I flew from Nashville to Jacksonville, Florida, on Southwest yesterday. I don’t know that guy behind me. But we had a good laugh!

There were 143 seats on the plane and 100 passengers, so everyone had a window or an aisle. Masks were required and I saw a lot of cute ones, especially on younger people.

The Nashville airport was strangely quiet but by no means empty.

Wow I’m grateful for a change of scenery. Yet we’re still in the time when we can – in good conscience – say no to everything, and stay home – and there is a beauty and pleasure in that too. We are in the in-between times…

Two friends recently sent me articles that made me think – I need to appreciate these strange times we live in maybe a little more than I do.

Brian Fitzpatrick in his wrist brace sent me a link to the most enchanting article written by Natalie Compton for the Washington Post. It begins:

It was the summer I got my braces off. I’d just graduated from the eighth grade, and my family was going on vacation to Europe, our third trip to the continent.

My journal from 2005 noted, “I’m 23 years old trapped in a 14 year old body help!”

This young woman (a girl, then) collected wine on all of her family’s trips for many years before she could legally drink. She is opening those bottles now and discovering the joys – and horrors – therein.

Here’s how she describes one bottle:

The wine: 2003 Loxarel Ops; organic, unfiltered; cabernet sauvignon, merlot and Ull de Llebre blend.

The trip: The summer of 2005, my family went to Spain and the south of France where I juggled my interests of seeing the works of Gaudí and eating gnocchi with buying phone cards to call my boyfriend of three days back at home.

Besides spotting Magic Johnson’s yacht parked in a Saint Tropez marina and reading “The Catcher in the Rye,” this trip was pivotal because it was when I decided to start collecting wine on vacation.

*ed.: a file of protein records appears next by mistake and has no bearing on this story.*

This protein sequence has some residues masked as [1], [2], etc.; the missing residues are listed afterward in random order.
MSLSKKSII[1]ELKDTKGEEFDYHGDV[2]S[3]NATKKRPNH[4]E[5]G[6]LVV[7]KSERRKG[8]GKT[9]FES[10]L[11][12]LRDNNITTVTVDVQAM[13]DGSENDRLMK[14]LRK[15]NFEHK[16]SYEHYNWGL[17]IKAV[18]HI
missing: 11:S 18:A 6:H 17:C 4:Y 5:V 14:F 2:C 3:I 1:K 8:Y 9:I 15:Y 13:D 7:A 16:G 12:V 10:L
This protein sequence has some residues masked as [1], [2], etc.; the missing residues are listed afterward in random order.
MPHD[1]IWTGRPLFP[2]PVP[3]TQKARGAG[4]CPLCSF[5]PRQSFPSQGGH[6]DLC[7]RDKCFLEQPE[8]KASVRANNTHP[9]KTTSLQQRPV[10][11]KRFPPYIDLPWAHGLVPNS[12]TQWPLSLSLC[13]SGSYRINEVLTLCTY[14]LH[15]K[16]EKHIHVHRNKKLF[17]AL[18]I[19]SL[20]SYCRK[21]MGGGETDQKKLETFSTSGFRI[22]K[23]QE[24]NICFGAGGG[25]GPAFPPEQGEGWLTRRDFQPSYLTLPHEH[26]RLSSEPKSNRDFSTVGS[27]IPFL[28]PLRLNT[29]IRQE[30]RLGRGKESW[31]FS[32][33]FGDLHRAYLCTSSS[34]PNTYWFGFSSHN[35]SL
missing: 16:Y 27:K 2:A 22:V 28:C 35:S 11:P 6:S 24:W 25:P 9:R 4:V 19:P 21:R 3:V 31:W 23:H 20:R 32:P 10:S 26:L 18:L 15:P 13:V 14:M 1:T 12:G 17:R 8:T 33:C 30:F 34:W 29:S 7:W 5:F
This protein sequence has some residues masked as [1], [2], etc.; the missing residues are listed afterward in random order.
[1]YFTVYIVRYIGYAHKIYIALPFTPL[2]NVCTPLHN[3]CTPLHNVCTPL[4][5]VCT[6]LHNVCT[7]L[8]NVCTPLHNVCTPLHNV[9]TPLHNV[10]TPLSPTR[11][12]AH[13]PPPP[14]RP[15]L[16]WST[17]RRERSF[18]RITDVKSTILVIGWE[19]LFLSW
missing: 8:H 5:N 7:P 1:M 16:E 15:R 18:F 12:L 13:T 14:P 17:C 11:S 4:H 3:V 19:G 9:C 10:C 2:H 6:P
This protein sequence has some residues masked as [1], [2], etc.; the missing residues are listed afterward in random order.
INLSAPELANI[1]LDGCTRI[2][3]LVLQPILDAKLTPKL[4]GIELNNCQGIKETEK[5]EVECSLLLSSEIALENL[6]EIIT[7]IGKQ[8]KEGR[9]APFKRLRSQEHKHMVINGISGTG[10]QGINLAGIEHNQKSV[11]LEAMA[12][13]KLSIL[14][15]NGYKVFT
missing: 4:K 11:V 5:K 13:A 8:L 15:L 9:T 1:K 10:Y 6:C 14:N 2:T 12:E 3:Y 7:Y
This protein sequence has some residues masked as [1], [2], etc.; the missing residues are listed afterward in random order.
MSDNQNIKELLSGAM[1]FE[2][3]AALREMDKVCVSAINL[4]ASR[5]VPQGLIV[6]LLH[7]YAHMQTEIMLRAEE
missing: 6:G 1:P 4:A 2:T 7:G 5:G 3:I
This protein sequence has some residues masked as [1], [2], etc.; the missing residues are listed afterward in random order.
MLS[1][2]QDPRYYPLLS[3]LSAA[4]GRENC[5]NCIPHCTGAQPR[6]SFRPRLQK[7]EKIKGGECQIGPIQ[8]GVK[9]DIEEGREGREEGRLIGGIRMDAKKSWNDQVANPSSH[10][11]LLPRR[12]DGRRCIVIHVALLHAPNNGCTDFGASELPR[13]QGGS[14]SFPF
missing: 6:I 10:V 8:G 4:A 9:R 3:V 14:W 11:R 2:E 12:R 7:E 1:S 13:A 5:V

I had absolutely no idea what to look for in a bottle, just that it needed to be cheap and have a cool label. Fourteen-year-old me took four pages of my travel journal to write a short story about waking up at five in the morning, and yet I couldn’t jot down a single note about the wine I bought.

The tasting: It’s difficult to focus on the nuanced flavors and aromas of a wine when you are constantly picking cork shards out of your mouth.

I learned this when the cork of my watershed wine crumbled into pieces in my attempt to open it. As crumbled cork wedged itself between my teeth, I searched “is it dangerous to ingest cork?”

Search results said no, so the tasting went on according to schedule. If there wasn’t a pandemic making it feel ludicrous to go to the grocery store for something as nonessential as a coffee filter to stop the cork from pouring into my wine glass, this would have gone differently. What I’m saying is I’m now a person who eats cork.

I can also say the muddy brown liquid was tannic. I can say it was definitely red wine. I can say that it tasted a lot like if you dumped some Tabasco into red wine, and maybe some olive juice, too.

In short, the wine was not good.

And yet, the experience of drinking it was – memorable. Even – terrific.

We are in charge of at least some of the experiences in our own homes. Here are some ideas from an article my friend Jerry Williams sent to me… 

Jerry’s in the middle, receiving the Joe C. Kraft Humanitarian Award

From “No Company? Be Your Own Guest: Ten ways quarantiners are treating themselves like esteemed visitors” WSJ, 5/23/20:

“Our 9-year-old drinks Diet Coke out of our Tiffany wedding flutes. He said it tastes better, especially with ice in it. I’m not worried about them breaking – I’m glad they are getting use.” – Kelley Kitley, Chicago

“With six computers set up on the dining room table, a child doing remote learning, and a puppy, the uplifting sensory input of a diffuser has made home feel more luxurious and spalike.” – Christopher Totaro, Manhattan, NY

“Even pre-quarantine I would take an afternoon break with a cup of tea every day around 4 p.m. I would usually just have it in my ‘Mom’ mug. But I have broken out my Marchesa for Lenox teacup and saucer, and I drink a traditional English breakfast tea with a cookie or two instead. It actually feels quite regal.” – Jenelle Hamilton, Beverly Hills, CA.

What are you waiting for, friends? Open that bottle of wine and use your best stuff.

(Or book a flight on Southwest.)

Thank you for the gentle reminders, Brian and Jerry. xoxo


*      *      *

Spotted at BNA


Spotted by my younger daughter during the flight